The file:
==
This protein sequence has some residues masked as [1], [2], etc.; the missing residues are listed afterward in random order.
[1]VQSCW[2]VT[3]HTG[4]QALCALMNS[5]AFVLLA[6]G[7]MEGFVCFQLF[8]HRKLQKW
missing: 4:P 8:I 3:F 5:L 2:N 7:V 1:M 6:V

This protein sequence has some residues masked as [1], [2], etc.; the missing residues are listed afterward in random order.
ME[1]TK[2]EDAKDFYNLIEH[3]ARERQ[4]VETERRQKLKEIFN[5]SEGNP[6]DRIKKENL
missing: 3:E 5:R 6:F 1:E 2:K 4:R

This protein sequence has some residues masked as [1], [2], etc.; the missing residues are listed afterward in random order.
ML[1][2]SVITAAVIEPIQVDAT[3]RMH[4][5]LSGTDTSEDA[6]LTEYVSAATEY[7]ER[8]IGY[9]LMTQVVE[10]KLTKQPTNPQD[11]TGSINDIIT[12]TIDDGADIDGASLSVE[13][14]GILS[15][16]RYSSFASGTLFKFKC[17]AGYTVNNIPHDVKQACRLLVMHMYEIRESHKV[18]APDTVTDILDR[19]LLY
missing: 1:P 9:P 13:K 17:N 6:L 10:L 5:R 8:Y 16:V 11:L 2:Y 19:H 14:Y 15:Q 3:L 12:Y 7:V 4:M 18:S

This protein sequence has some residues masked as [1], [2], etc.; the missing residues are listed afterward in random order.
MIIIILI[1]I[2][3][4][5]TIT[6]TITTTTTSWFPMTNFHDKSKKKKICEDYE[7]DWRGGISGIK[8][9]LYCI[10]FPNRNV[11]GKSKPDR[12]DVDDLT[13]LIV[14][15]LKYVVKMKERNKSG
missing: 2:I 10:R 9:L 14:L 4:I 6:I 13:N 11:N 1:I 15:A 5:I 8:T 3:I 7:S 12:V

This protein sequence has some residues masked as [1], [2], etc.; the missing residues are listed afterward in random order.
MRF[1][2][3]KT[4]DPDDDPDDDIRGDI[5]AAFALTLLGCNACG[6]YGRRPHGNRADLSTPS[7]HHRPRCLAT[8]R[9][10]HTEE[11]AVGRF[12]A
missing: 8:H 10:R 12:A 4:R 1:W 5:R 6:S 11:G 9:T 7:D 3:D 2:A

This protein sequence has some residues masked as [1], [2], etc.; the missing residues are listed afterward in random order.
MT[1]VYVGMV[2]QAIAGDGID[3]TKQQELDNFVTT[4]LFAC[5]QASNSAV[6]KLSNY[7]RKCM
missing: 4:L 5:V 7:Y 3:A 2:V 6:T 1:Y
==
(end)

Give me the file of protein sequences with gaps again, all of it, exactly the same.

This protein sequence has some residues masked as [1], [2], etc.; the missing residues are listed afterward in random order.
[1]VQSCW[2]VT[3]HTG[4]QALCALMNS[5]AFVLLA[6]G[7]MEGFVCFQLF[8]HRKLQKW
missing: 4:P 8:I 3:F 5:L 2:N 7:V 1:M 6:V

This protein sequence has some residues masked as [1], [2], etc.; the missing residues are listed afterward in random order.
ME[1]TK[2]EDAKDFYNLIEH[3]ARERQ[4]VETERRQKLKEIFN[5]SEGNP[6]DRIKKENL
missing: 3:E 5:R 6:F 1:E 2:K 4:R

This protein sequence has some residues masked as [1], [2], etc.; the missing residues are listed afterward in random order.
ML[1][2]SVITAAVIEPIQVDAT[3]RMH[4][5]LSGTDTSEDA[6]LTEYVSAATEY[7]ER[8]IGY[9]LMTQVVE[10]KLTKQPTNPQD[11]TGSINDIIT[12]TIDDGADIDGASLSVE[13][14]GILS[15][16]RYSSFASGTLFKFKC[17]AGYTVNNIPHDVKQACRLLVMHMYEIRESHKV[18]APDTVTDILDR[19]LLY
missing: 1:P 9:P 13:K 17:N 6:L 10:L 5:R 8:Y 16:V 11:L 2:Y 19:H 14:Y 15:Q 3:L 12:Y 7:V 4:M 18:S

This protein sequence has some residues masked as [1], [2], etc.; the missing residues are listed afterward in random order.
MIIIILI[1]I[2][3][4][5]TIT[6]TITTTTTSWFPMTNFHDKSKKKKICEDYE[7]DWRGGISGIK[8][9]LYCI[10]FPNRNV[11]GKSKPDR[12]DVDDLT[13]LIV[14][15]LKYVVKMKERNKSG
missing: 2:I 10:R 9:L 14:L 4:I 6:I 13:N 11:N 1:I 15:A 5:I 8:T 3:I 7:S 12:V

This protein sequence has some residues masked as [1], [2], etc.; the missing residues are listed afterward in random order.
MRF[1][2][3]KT[4]DPDDDPDDDIRGDI[5]AAFALTLLGCNACG[6]YGRRPHGNRADLSTPS[7]HHRPRCLAT[8]R[9][10]HTEE[11]AVGRF[12]A
missing: 8:H 10:R 12:A 4:R 1:W 5:R 6:S 11:G 9:T 7:D 3:D 2:A

This protein sequence has some residues masked as [1], [2], etc.; the missing residues are listed afterward in random order.
MT[1]VYVGMV[2]QAIAGDGID[3]TKQQELDNFVTT[4]LFAC[5]QASNSAV[6]KLSNY[7]RKCM
missing: 4:L 5:V 7:Y 3:A 2:V 6:T 1:Y